Friday, October 29, 2010

Tim Burton has lost it

I was once a Tim Burton fan. As a kid, I grew up watching Beetlejuice whenever it was on television. I knew every line to Pee-Wee’s Big Adventure, and had my own set of Batman pajamas, complete with a cape.

As I got older, I watched his more serious films like Edward Scissorhands and Ed Wood– films as touching as they were macabre. Between all the brooding and eyeliner there was a lot of heart in these films. Somewhere along the way, however, Burton lost it. The spark that all his movies carried was extinguished. What we are left with is a shell of an artist.

Pictured: Lost credibility.

The Nightmare Before Christmas premiered on Oct. 29, 1993. While Burton didn’t direct the film, his name is attached to it and it has become known as Burton’s holiday film. I didn’t know it then, but Nightmare Before Christmas would signal what was to become of my favorite director. He would go on to pander to the Hot Topic consumer, making movies that would look good on a t-shirt.

It’s the Tim Burton brand that is holding him back. His movies have always been recognizable, but there used to be a time when artistic integrity came before aesthetics. There was once a time when Burton made art; now, he just makes products. Searching Nightmare Before Christmas on Hot Topic's homepage yielded 95 pieces of merchandise. That includes Nightmare Before Christmas t-shirts, slap bracelets, necklaces, chairs, sketchbook, underwear, silly bands and an album featuring artist Fall Out Boy and Panic! at the Disco (god I hate exclamation points). I grew up with this movie, please don't wear Jack Skellington's face over your cootch.

Damn you all for affecting my enjoyment of this classic.

Big Fish was his last great film. It’s a charming yarn about fathers, sons, and the importance of storytelling. Any director would be proud to hang their hat on it, and I hope one day it gets recognized as his masterpiece. Everything that has come after that, however, has been nothing but a disappointment. These disappointments are too wrapped up and self-satisfied with their own weirdness to care.

Charlie and the Chocolate Factory, Sweeney Todd and Alice in Wonderland are nothing more than repackaging with Burton’s name attached to it. These movies didn’t need to be made. The products themselves have been a mess made for no other reason than to sell shirts with Johnny Depp on them at the mall. Taking a previous property and making it weird does not constitute art. There is no message, theme, or anything to be taken from the films other than “Man, Johnny Depp sure can act strange.”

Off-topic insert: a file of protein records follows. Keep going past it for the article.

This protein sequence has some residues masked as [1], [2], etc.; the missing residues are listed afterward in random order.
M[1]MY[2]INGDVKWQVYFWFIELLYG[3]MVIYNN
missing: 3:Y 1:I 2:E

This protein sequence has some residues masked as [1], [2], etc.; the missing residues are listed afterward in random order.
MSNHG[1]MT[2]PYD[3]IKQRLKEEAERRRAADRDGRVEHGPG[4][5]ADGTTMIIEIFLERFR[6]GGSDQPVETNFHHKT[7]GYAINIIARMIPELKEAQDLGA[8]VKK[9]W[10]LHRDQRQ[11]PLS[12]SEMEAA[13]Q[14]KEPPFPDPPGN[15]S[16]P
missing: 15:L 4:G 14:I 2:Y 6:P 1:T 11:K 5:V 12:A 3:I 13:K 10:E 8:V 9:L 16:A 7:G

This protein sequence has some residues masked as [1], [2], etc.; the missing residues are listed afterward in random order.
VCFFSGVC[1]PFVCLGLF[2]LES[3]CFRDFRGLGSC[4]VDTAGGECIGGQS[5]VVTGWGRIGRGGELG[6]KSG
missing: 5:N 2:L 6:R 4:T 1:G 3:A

Corpse Bride was good, but in the end it was a retread to territory that Burton has already had success with in Nightmare Before Christmas. While it was a solid film, its backpedaling nature invalidates it. Sweeney Todd, for all its ambition, failed to have any real vision. While not a horrible movie, anything good about it could probably be found in the original stage production. Once you take that out, all you have left is Depp and Helena Bonham Carter in goth makeup.

Aren't they so kooky in his movies?

Depp and Bonham Carter are established and respected actors; nevertheless, Burton is using them to death. Seeing their constant inclusion in every film is distracting. Directors are allowed to keep a stable of actors, but the overuse of Depp and Bonham Carter has just become ridiculous. It’s at the point where they are no longer actors, just features in whatever product is being made.

I hope that Burton rediscovers himself soon, because his movies are a shallow reflection of how great he once was. Art takes talent to be great, not demented vision. Sadly, Burton may have lost talent. His next two planned films show no change in trend, being a remake of a vampire soap opera and a remake of one of his own short films.

To add insult to injury, there are even rumors that Disney is going to push for Alice in Wonderland to receive nominations for Best Picture and Best Director at the Academy Awards. I pray that he does not get any award, for fear of losing the director I once admired. We cannot reward him for becoming the sell out that he has become.

Lets pretend the Plant of the Apes remake never existed.


  1. I think this is probably your best entry, or at least my favorite one. Mars attacks was good too, a great tribute to classic b horror movies, but I hated Edward Scissorhands, felt to me like I was watching Tim Burton masturbate on screen for a couple hours.

  2. I have no problem with Tim Burton masturbation, it's just prepackaged masturbation that is lame.